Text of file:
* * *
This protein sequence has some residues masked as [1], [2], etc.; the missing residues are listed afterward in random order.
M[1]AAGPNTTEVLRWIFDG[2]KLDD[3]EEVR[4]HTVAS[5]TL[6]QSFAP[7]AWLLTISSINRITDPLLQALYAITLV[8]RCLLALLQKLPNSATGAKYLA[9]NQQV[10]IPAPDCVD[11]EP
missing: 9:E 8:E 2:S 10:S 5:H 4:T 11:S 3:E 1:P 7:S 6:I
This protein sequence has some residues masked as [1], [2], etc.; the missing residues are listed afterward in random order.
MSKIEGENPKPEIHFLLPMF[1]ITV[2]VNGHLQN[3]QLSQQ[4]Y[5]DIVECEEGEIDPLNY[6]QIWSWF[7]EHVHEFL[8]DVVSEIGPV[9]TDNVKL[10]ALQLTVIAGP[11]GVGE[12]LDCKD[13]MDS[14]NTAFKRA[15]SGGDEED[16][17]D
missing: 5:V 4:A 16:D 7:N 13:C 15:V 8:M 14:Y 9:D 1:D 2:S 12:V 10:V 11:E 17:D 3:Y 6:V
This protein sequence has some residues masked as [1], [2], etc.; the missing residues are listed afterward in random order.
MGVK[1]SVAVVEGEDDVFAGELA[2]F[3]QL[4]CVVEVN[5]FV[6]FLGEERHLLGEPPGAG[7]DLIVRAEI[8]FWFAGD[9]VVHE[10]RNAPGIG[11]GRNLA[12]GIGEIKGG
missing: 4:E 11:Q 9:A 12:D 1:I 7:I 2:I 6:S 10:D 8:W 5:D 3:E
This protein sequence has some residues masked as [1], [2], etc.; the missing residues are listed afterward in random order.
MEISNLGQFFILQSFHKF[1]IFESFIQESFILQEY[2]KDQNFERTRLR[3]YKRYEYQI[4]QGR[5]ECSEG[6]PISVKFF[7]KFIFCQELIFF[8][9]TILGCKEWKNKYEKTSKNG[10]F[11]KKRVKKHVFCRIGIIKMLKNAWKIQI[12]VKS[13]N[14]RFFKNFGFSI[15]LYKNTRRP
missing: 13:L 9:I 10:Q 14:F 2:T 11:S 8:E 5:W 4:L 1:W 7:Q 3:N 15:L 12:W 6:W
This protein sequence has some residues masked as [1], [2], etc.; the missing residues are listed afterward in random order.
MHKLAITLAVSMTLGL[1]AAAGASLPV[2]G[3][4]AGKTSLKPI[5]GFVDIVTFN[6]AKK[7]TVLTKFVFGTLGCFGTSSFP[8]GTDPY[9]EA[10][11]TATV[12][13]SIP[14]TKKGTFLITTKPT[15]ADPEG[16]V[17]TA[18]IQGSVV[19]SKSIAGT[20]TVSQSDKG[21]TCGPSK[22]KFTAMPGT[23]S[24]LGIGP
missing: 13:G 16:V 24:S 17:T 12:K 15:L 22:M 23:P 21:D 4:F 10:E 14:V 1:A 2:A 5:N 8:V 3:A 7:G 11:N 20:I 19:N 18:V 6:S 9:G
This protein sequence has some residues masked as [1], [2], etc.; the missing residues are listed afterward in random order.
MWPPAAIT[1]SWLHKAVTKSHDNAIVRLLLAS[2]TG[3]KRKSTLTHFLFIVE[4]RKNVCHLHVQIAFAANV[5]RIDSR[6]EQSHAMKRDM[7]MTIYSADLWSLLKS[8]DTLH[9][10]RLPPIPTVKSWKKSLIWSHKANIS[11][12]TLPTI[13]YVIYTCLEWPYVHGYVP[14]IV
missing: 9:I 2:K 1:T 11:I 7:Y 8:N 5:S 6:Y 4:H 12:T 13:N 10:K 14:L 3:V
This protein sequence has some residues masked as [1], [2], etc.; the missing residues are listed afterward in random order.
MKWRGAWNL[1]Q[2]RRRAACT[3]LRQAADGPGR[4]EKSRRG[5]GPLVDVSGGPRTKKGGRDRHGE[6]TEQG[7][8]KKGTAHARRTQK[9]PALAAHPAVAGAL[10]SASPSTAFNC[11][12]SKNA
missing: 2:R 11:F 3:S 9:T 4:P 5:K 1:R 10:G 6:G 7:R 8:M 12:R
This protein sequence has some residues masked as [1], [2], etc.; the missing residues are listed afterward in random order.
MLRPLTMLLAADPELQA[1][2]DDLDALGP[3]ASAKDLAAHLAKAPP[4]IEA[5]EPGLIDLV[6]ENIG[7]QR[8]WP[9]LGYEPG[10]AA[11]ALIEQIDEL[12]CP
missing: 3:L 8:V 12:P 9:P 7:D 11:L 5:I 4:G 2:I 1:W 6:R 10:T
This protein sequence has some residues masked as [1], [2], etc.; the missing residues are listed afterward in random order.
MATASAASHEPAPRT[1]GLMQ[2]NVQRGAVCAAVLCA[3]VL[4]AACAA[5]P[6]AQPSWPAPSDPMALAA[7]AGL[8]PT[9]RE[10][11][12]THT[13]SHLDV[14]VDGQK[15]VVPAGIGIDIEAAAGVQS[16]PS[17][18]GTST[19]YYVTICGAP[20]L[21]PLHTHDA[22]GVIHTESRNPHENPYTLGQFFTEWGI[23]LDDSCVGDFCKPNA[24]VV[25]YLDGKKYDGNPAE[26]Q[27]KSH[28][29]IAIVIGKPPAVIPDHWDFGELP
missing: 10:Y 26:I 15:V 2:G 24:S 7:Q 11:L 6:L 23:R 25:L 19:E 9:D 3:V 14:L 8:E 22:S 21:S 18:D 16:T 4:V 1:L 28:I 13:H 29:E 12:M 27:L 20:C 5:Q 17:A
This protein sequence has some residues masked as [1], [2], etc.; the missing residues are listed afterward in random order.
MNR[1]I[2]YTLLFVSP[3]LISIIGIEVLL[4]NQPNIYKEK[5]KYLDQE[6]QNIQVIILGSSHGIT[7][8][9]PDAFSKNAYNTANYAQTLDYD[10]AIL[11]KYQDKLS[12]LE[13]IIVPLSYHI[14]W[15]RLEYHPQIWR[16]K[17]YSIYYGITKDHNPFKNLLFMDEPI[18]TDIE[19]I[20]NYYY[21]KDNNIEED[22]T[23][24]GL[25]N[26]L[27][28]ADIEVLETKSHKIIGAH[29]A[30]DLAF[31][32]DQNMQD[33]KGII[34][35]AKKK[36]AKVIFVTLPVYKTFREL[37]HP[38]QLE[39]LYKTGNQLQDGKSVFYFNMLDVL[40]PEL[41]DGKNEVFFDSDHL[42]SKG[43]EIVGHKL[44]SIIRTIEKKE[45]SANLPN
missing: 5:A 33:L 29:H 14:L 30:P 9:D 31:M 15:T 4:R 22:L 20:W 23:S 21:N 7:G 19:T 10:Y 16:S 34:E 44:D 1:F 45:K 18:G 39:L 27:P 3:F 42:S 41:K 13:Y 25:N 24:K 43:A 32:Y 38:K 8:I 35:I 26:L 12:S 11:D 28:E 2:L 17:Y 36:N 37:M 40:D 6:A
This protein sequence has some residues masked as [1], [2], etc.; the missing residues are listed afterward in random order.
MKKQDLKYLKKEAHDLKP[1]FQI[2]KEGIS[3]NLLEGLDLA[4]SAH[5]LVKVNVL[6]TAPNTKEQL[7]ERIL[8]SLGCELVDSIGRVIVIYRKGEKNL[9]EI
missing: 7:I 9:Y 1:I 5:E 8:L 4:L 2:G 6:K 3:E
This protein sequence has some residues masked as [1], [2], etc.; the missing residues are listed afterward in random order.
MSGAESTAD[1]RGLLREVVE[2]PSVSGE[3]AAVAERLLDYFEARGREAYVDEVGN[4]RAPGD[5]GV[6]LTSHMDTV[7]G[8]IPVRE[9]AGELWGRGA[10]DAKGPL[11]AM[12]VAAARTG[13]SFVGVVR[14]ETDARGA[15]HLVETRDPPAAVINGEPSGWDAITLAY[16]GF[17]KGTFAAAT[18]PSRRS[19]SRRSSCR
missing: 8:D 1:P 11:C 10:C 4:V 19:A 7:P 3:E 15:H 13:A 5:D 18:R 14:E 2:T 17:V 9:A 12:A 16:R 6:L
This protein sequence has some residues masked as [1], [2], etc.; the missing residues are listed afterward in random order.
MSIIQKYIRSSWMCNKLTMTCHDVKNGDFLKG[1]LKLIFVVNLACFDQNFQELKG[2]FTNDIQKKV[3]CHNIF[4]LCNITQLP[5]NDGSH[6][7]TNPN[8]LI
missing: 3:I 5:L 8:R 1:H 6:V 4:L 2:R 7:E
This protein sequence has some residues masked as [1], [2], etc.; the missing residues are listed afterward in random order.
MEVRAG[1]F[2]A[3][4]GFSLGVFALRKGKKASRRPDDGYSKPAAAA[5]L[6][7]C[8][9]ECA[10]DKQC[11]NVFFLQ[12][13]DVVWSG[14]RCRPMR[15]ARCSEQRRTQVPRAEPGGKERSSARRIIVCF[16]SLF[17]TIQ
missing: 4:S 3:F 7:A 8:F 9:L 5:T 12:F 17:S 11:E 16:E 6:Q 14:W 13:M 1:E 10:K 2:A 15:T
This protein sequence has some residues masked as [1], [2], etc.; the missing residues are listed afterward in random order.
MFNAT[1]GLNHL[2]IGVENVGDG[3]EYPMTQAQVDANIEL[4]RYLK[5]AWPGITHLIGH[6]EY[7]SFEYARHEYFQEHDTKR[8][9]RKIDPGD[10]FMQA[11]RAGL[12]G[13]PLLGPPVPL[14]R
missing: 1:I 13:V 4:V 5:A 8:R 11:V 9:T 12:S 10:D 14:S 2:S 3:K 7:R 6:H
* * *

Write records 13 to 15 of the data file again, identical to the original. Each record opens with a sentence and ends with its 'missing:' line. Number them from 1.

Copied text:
This protein sequence has some residues masked as [1], [2], etc.; the missing residues are listed afterward in random order.
MSIIQKYIRSSWMCNKLTMTCHDVKNGDFLKG[1]LKLIFVVNLACFDQNFQELKG[2]FTNDIQKKV[3]CHNIF[4]LCNITQLP[5]NDGSH[6][7]TNPN[8]LI
missing: 3:I 5:L 8:R 1:H 6:V 4:L 2:R 7:E
This protein sequence has some residues masked as [1], [2], etc.; the missing residues are listed afterward in random order.
MEVRAG[1]F[2]A[3][4]GFSLGVFALRKGKKASRRPDDGYSKPAAAA[5]L[6][7]C[8][9]ECA[10]DKQC[11]NVFFLQ[12][13]DVVWSG[14]RCRPMR[15]ARCSEQRRTQVPRAEPGGKERSSARRIIVCF[16]SLF[17]TIQ
missing: 4:S 3:F 7:A 8:F 9:L 5:T 12:F 17:S 11:E 16:E 6:Q 14:W 13:M 1:E 10:K 2:A 15:T
This protein sequence has some residues masked as [1], [2], etc.; the missing residues are listed afterward in random order.
MFNAT[1]GLNHL[2]IGVENVGDG[3]EYPMTQAQVDANIEL[4]RYLK[5]AWPGITHLIGH[6]EY[7]SFEYARHEYFQEHDTKR[8][9]RKIDPGD[10]FMQA[11]RAGL[12]G[13]PLLGPPVPL[14]R
missing: 1:I 13:V 4:V 5:A 8:R 11:V 9:T 12:S 10:D 14:S 2:S 3:K 7:R 6:H